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Seljuq period (1040-1157)




Late 13th-early 14th c.


Frit body, moulded, underglaze and overglaze lustre decoration, blue glaze


20.2 x 42.8 x 3.8 cm


F. Cleveland Morgan Bequest, inv. 1962.Ea.28


Archeology and World Cultures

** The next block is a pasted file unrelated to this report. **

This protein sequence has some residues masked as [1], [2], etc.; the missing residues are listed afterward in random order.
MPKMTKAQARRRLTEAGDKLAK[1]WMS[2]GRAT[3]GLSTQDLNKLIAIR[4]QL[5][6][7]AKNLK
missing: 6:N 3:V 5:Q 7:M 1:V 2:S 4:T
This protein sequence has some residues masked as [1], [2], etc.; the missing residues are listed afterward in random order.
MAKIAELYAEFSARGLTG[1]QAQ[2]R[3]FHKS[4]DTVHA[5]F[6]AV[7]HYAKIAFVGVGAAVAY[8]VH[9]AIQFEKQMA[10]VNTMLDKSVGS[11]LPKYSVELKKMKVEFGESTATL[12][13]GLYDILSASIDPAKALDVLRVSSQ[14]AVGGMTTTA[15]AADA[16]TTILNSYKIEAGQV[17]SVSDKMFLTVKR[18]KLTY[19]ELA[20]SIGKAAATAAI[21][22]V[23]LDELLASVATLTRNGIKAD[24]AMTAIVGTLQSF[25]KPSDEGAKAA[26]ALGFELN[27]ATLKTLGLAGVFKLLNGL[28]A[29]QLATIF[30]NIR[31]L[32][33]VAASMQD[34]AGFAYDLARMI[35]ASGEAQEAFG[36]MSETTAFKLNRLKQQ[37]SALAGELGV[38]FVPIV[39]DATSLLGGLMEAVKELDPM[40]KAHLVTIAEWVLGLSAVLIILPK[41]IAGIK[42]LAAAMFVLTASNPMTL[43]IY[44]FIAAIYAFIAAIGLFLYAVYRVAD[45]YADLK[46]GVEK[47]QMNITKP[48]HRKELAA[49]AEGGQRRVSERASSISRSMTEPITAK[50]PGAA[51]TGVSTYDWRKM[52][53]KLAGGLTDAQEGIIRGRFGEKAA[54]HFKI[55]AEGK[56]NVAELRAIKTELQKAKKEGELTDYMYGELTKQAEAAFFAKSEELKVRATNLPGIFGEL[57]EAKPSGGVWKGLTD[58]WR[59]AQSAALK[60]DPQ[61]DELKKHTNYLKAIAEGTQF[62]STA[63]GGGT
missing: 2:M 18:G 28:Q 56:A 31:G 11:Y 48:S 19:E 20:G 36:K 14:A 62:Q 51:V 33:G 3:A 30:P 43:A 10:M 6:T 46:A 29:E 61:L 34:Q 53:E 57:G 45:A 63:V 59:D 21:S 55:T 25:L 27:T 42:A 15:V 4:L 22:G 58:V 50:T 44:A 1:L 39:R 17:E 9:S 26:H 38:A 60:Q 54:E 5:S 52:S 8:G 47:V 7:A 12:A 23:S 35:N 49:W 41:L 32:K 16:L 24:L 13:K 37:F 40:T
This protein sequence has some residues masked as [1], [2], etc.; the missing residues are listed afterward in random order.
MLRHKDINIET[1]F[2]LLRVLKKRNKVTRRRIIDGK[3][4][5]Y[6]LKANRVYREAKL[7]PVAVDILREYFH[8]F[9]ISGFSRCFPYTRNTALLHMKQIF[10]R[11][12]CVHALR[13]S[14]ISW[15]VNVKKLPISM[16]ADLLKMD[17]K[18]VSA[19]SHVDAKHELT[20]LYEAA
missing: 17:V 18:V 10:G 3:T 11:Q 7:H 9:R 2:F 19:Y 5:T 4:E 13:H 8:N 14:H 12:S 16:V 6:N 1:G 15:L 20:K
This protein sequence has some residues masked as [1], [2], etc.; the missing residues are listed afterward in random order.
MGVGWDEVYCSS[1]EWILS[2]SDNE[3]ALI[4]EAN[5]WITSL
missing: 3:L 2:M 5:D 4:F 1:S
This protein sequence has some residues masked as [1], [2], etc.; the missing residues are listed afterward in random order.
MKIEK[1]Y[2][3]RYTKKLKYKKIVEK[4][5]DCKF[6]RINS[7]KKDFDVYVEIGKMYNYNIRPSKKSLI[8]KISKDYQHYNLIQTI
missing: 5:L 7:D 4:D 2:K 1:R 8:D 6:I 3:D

Architectural ceramics have a long history in Islamic art. Walls, vaults, domes and floors of secular and religious buildings, particularly palaces, mausoleums, mosques, schools and shrines, were often decorated with sumptuous polychrome ceramic tilework. Many of the tiles on display here are lustre painted and display characteristic calligraphic, floral and zoomorphic designs. Dating from the medieval period, they were produced in Kashan, the centre of Persian luxury ceramics. The large twelve-pointed star with an interlaced design is the only artifact in the collection from the Timurid period (1370-1506). It once adorned the madrasa of Khargird in northeastern Iran. The tiles from post-Reconquista Spain, several of which feature Andalusian Islamic motifs, underscore the influence of Islamic architectural ceramics in Europe and highlight the sometimes forgotten cross-cultural interconnectedness between Europe and the Muslim world.

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